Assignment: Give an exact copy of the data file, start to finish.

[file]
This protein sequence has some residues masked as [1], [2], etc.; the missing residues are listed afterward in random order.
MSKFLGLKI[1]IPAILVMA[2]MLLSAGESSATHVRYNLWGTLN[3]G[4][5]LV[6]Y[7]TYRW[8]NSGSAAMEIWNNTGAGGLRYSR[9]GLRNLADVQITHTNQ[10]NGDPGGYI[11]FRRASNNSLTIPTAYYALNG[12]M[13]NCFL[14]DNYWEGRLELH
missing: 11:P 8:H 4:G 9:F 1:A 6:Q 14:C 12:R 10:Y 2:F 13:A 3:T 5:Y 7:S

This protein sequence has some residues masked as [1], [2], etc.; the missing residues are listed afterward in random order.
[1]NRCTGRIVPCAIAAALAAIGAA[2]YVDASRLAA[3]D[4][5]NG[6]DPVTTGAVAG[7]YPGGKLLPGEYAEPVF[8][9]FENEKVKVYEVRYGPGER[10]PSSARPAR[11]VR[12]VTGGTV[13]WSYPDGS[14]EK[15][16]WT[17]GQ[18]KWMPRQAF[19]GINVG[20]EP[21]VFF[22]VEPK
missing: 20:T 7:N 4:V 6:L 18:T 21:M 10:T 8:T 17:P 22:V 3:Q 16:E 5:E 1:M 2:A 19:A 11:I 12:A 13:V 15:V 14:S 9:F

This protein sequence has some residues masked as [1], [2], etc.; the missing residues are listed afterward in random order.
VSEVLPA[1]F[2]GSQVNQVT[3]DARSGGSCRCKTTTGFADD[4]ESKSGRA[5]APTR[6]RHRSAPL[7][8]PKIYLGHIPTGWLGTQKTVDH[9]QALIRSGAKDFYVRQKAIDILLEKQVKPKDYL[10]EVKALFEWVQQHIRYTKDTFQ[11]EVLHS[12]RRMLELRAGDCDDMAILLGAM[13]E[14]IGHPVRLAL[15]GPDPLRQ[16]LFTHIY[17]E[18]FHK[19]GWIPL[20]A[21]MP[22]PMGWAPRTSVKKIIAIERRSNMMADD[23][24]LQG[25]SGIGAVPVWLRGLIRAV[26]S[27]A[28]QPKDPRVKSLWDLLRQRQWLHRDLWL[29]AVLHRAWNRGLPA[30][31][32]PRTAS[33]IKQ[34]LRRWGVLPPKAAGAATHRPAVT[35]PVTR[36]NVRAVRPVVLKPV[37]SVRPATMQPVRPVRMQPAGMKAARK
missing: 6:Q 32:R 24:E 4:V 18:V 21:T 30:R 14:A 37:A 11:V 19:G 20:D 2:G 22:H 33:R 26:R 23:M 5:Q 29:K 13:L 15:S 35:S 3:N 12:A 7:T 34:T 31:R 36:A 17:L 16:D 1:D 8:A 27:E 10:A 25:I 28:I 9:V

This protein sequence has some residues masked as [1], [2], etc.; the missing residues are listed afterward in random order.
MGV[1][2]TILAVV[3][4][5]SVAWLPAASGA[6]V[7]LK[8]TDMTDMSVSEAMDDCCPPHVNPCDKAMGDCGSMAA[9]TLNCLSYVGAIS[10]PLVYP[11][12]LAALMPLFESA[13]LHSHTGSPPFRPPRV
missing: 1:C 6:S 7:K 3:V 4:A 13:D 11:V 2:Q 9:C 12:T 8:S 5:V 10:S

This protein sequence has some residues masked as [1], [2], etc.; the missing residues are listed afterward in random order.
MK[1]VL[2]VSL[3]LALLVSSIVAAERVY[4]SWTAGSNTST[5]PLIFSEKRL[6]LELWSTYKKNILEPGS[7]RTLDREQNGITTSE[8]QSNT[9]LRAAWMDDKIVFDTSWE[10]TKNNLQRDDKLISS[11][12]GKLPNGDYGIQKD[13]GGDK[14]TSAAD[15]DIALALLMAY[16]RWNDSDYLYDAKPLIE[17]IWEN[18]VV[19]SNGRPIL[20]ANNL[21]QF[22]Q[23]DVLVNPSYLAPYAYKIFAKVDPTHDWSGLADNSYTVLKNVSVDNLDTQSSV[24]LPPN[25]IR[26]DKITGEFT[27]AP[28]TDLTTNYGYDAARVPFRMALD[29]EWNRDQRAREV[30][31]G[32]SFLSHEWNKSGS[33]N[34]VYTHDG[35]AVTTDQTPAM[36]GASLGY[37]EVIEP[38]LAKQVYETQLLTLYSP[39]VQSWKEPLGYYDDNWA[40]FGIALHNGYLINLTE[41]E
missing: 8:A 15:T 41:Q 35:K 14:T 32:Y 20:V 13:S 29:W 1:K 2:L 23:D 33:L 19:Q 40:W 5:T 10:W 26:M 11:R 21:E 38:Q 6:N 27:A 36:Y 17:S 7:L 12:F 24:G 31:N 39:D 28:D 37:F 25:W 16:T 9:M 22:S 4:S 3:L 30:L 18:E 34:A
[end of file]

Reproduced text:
This protein sequence has some residues masked as [1], [2], etc.; the missing residues are listed afterward in random order.
MSKFLGLKI[1]IPAILVMA[2]MLLSAGESSATHVRYNLWGTLN[3]G[4][5]LV[6]Y[7]TYRW[8]NSGSAAMEIWNNTGAGGLRYSR[9]GLRNLADVQITHTNQ[10]NGDPGGYI[11]FRRASNNSLTIPTAYYALNG[12]M[13]NCFL[14]DNYWEGRLELH
missing: 11:P 8:H 4:G 9:F 1:A 6:Q 14:C 12:R 10:Y 2:F 13:A 3:T 5:Y 7:S

This protein sequence has some residues masked as [1], [2], etc.; the missing residues are listed afterward in random order.
[1]NRCTGRIVPCAIAAALAAIGAA[2]YVDASRLAA[3]D[4][5]NG[6]DPVTTGAVAG[7]YPGGKLLPGEYAEPVF[8][9]FENEKVKVYEVRYGPGER[10]PSSARPAR[11]VR[12]VTGGTV[13]WSYPDGS[14]EK[15][16]WT[17]GQ[18]KWMPRQAF[19]GINVG[20]EP[21]VFF[22]VEPK
missing: 20:T 7:N 4:V 6:L 18:T 21:M 10:T 8:T 17:P 22:V 3:Q 16:E 5:E 1:M 2:A 19:A 11:I 12:A 13:V 15:V 14:S 9:F

This protein sequence has some residues masked as [1], [2], etc.; the missing residues are listed afterward in random order.
VSEVLPA[1]F[2]GSQVNQVT[3]DARSGGSCRCKTTTGFADD[4]ESKSGRA[5]APTR[6]RHRSAPL[7][8]PKIYLGHIPTGWLGTQKTVDH[9]QALIRSGAKDFYVRQKAIDILLEKQVKPKDYL[10]EVKALFEWVQQHIRYTKDTFQ[11]EVLHS[12]RRMLELRAGDCDDMAILLGAM[13]E[14]IGHPVRLAL[15]GPDPLRQ[16]LFTHIY[17]E[18]FHK[19]GWIPL[20]A[21]MP[22]PMGWAPRTSVKKIIAIERRSNMMADD[23][24]LQG[25]SGIGAVPVWLRGLIRAV[26]S[27]A[28]QPKDPRVKSLWDLLRQRQWLHRDLWL[29]AVLHRAWNRGLPA[30][31][32]PRTAS[33]IKQ[34]LRRWGVLPPKAAGAATHRPAVT[35]PVTR[36]NVRAVRPVVLKPV[37]SVRPATMQPVRPVRMQPAGMKAARK
missing: 6:Q 32:R 24:E 4:V 18:V 21:T 30:R 14:A 37:A 11:V 19:G 20:D 2:G 22:H 33:R 26:R 23:M 5:Q 29:K 13:L 15:S 35:S 3:N 12:A 7:T 34:T 31:R 36:A 17:L 16:D 1:D 8:A 27:E 10:A 25:I 28:I 9:V

This protein sequence has some residues masked as [1], [2], etc.; the missing residues are listed afterward in random order.
MGV[1][2]TILAVV[3][4][5]SVAWLPAASGA[6]V[7]LK[8]TDMTDMSVSEAMDDCCPPHVNPCDKAMGDCGSMAA[9]TLNCLSYVGAIS[10]PLVYP[11][12]LAALMPLFESA[13]LHSHTGSPPFRPPRV
missing: 1:C 6:S 7:K 3:V 4:A 13:D 11:V 2:Q 9:C 12:T 8:S 5:V 10:S

This protein sequence has some residues masked as [1], [2], etc.; the missing residues are listed afterward in random order.
MK[1]VL[2]VSL[3]LALLVSSIVAAERVY[4]SWTAGSNTST[5]PLIFSEKRL[6]LELWSTYKKNILEPGS[7]RTLDREQNGITTSE[8]QSNT[9]LRAAWMDDKIVFDTSWE[10]TKNNLQRDDKLISS[11][12]GKLPNGDYGIQKD[13]GGDK[14]TSAAD[15]DIALALLMAY[16]RWNDSDYLYDAKPLIE[17]IWEN[18]VV[19]SNGRPIL[20]ANNL[21]QF[22]Q[23]DVLVNPSYLAPYAYKIFAKVDPTHDWSGLADNSYTVLKNVSVDNLDTQSSV[24]LPPN[25]IR[26]DKITGEFT[27]AP[28]TDLTTNYGYDAARVPFRMALD[29]EWNRDQRAREV[30][31]G[32]SFLSHEWNKSGS[33]N[34]VYTHDG[35]AVTTDQTPAM[36]GASLGY[37]EVIEP[38]LAKQVYETQLLTLYSP[39]VQSWKEPLGYYDDNWA[40]FGIALHNGYLINLTE[41]E
missing: 8:A 15:T 41:Q 35:K 14:T 32:Y 20:V 13:S 29:W 1:K 2:L 23:D 33:L 19:Q 40:W 5:T 10:W 26:M 11:R 21:E 38:Q 6:N 27:A 36:Y 17:S 7:L 12:F 24:G 31:N 39:D 28:D 37:F 25:W 16:T 9:M 22:S 4:S 3:L 30:L 18:E 34:A